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Washington, D.C. 20078-5500

(202) 205-8333

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Agroforestry

Putting Trees to Work for Agriculture


Program Purpose

The Agroforestry program is a joint-venture of the USDA Forest Service and Natural Resources Conservation Service. Its purpose is to educate technical assistance providers, landowners, and stakeholders about the benefits of agroforestry, resulting in increased adoption. Through research, development, applications, and training, the Program provides appropriate technologies, documentation, and tools to extension agents and others participating in efforts to incorporate agroforestry into conservation and production systems for farms, ranches, and communities.

Agroforestry emphasizes planting "Working Trees" in agricultural settings in the form of windbreaks, riparian buffers, alley cropping, silvopasture, timberbelts, and forest farming. Specific benefits provided to farmers include reduced wind erosion, increased crop yields, reduced energy costs; reduced stress on livestock from cold winter winds and hot summer heat, improved livestock weight gain and reduced feed costs, increased milk production, increased water use efficiency, wildlife habitat, reduced runoff and water pollution, landscape diversity, natural pest controls, and marketable products.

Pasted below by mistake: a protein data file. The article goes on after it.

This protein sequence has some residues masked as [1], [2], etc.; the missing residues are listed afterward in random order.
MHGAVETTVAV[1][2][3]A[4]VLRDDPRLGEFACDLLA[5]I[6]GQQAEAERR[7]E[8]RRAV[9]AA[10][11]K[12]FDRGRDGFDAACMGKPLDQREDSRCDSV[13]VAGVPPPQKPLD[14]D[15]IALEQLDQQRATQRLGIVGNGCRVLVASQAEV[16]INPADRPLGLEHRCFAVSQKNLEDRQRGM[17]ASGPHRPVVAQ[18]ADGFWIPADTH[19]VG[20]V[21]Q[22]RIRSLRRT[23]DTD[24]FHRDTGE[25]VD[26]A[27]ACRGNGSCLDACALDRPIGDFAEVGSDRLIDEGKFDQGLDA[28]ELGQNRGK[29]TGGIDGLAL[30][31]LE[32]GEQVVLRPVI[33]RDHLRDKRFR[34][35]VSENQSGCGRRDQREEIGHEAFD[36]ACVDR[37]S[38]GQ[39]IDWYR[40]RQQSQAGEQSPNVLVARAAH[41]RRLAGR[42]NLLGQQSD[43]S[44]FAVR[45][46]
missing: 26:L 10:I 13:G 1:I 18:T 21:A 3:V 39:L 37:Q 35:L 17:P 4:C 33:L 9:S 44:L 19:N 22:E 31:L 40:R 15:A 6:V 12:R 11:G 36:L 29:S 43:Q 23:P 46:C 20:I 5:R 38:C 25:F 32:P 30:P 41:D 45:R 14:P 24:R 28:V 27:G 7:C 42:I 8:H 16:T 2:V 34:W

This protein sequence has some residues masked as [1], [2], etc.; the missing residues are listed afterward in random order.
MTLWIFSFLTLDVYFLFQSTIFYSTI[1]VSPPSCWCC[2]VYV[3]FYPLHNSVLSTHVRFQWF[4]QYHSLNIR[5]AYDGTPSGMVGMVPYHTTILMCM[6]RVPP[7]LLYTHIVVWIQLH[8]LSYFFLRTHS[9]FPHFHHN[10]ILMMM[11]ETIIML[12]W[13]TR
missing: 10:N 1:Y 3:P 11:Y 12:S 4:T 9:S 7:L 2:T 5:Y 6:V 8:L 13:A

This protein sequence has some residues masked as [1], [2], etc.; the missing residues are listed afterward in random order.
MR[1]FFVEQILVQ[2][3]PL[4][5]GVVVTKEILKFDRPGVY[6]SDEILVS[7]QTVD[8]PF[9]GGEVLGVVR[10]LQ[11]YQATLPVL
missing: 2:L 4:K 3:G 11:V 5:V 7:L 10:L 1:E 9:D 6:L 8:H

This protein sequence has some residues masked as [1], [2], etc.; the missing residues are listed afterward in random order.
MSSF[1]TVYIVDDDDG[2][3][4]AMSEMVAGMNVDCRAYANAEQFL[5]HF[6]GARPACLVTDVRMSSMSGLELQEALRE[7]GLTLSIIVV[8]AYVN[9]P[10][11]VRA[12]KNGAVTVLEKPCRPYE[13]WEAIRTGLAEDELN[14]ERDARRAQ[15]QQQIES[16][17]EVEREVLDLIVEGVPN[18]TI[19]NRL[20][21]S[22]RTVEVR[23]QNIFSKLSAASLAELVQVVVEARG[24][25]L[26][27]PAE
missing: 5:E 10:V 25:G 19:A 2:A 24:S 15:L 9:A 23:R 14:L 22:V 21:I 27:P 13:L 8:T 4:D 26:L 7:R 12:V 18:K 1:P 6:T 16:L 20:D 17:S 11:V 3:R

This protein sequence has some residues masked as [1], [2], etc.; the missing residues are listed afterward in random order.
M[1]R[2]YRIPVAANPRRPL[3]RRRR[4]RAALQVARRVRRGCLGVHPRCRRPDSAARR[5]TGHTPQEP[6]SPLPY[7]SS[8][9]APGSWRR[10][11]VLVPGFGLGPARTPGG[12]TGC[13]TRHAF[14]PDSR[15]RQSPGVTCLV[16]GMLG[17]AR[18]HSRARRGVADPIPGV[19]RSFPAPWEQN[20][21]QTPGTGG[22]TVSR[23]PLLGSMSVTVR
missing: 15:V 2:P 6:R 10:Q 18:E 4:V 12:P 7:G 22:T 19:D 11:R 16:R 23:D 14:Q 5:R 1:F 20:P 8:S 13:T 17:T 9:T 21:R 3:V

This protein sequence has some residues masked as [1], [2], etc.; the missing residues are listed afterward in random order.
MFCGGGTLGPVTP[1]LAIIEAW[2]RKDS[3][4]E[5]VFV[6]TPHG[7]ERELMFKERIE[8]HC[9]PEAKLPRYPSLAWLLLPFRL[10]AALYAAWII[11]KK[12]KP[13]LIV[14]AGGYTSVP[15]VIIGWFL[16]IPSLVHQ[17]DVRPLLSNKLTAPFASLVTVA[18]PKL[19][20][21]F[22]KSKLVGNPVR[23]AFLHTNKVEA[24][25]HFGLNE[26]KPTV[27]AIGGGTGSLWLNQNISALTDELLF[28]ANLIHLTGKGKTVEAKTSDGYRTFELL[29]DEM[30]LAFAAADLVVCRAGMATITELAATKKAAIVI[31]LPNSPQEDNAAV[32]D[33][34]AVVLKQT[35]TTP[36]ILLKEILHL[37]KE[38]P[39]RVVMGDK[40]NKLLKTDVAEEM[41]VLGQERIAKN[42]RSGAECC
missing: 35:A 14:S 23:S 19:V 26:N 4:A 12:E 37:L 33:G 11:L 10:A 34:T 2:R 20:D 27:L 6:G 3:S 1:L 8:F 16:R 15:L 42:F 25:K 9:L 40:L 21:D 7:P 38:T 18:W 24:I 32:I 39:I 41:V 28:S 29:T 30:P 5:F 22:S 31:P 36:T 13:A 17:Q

Agroforestry has significant untapped potential to increase agricultural productivity and sustainability by conserving natural resources, increasing crop and livestock production, and improving human environments. Agroforestry works wherever trees grow, in rural areas, communities, and the interface in between where land use conflicts may occur. The success of agroforestry depends on landowners' willingness and ability to care for the land and pass on profitable and sustainable natural resources to future generations.

Program Activities

The National Agroforestry Center (NAC), in Lincoln, Nebraska and jointly sponsored by the Forest Service and the Natural Resource Conservation Service, is the centerpiece of the Agroforestry Program. Through interagency collaboration, cooperation with universities, and partnerships with the private sector, the Center provides state forestry and NRCS personnel, and other extension agents with information on agroforestry techniques, which in turn allows them share this information with farmers, NIPF land owners and others.

Public Benefits and Informational Contacts

State forestry agencies and NRCS offices can provide more information on agroforestry practices and the particular programs available in any given state. And, anyone can benefit from agroforestry research conducted by the Research branch of the Forest Service. Publications are generally available in public and university libraries and through the internet.

 

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 Last Modified: Monday, Dec 16, 2013 at 02:19 PM CST